The "ambitious" target for 2030 would see the UK move faster than any major economy, the PM says.
- Associated Press
A council of Kentucky prosecutors said Friday it does not have the legal authority to appoint another special prosecutor in the police shooting of Breonna Taylor, despite a plea from Taylor's mother. Tamika Palmer had petitioned the Kentucky Prosecutors Advisory Council in October for a new special prosecutor to investigate police actions in her daughter’s death. In September, a grand jury declined to indict any Louisville police officers on charges connected to Taylor's shooting death during a warrant search.
Iran plans to install hundreds more advanced uranium-enriching centrifuges at an underground plant in breach of its deal with major powers, a U.N. nuclear watchdog report showed on Friday, a move that will raise pressure on U.S. President-elect Joe Biden. The confidential International Atomic Energy Agency report obtained by Reuters said Iran plans to install three more cascades, or clusters, of advanced IR-2m centrifuges in the underground plant at Natanz, which was apparently built to withstand aerial bombardment.
- The Week
President Trump reportedly needs no encouragement to start praising the dangerous, baseless QAnon conspiracy theory.The most pressing matter for federal Republicans right now is the upcoming Senate runoffs in Georgia, which will determine control of the body. But in a meeting with advisers and top Senate Republicans about that matter, Trump totally derailed the conversation by bringing up QAnon, people familiar with the discussion tell The Washington Post.Trump is reportedly not thrilled with Georgia and that fact that it flipped for President-elect Joe Biden, and is publicly upset with Republican leaders in the state who haven't somehow overturned the election for him. So even though Republican advisers say Trump's help is "key to convincing his die-hard supporters to vote for Sens. Kelly Loeffler and David Perdue" in the January runoff election, the president isn't thrilled about doing so, the Post reports. "Advisers say he has been frustrated at how some GOP senators have criticized him," leading Trump to appear "disinterested" when discussing Senate campaign plans, the Post continues.That was clear in a recent meeting with Senate Majority Leader Mitch McConnell (R-Ky.), Sen. Todd C. Young (R-Ind.), and other aides. As they discussed Georgia's Senate races, Trump brought up the QAnon-supporting soon-to-be congressmember Marjorie Taylor Greene. Trump mispronounced the name of the group as "Q-an-uhn," and then said supporters of the theory that purports Democrats are a cannibalistic, pedophilic cabal "basically believe in good government," people familiar tell the Post. Everyone reportedly went silent until White House Chief of Staff Mark Meadows mentioned he had "never heard it described that way," the Post reports.Trump has been asked to denounce QAnon several times, but usually gives the theory his tacit approval instead.More stories from theweek.com What Trump is doing isn't politics. It's something much worse. 5 absurdly funny cartoons about Trump's desperate fraud claims The Donald goes down to Georgia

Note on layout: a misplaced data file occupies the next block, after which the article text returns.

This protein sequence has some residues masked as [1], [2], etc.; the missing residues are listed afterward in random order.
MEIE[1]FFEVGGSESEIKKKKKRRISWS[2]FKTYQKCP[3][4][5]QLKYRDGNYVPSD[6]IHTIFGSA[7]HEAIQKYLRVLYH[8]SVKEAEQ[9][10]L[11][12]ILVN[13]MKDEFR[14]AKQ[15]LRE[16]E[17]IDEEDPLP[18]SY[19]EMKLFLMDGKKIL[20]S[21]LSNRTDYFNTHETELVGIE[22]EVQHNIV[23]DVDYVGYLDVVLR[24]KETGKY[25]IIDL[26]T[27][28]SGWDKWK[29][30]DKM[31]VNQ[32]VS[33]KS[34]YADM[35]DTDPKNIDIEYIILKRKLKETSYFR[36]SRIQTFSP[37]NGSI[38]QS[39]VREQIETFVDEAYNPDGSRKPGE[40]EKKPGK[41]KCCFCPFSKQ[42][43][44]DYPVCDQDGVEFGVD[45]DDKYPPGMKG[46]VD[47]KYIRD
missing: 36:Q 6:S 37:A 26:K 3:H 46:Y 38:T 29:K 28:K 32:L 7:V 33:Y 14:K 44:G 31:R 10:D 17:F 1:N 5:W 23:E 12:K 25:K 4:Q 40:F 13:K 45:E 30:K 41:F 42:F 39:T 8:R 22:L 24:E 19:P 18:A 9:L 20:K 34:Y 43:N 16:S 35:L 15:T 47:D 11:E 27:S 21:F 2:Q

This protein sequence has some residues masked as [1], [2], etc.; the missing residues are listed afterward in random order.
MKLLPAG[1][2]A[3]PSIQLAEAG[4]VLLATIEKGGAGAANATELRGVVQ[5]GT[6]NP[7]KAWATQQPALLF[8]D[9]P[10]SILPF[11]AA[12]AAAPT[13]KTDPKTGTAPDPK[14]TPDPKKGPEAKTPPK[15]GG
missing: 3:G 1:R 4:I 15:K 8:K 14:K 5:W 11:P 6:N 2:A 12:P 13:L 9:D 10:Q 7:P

- The Independent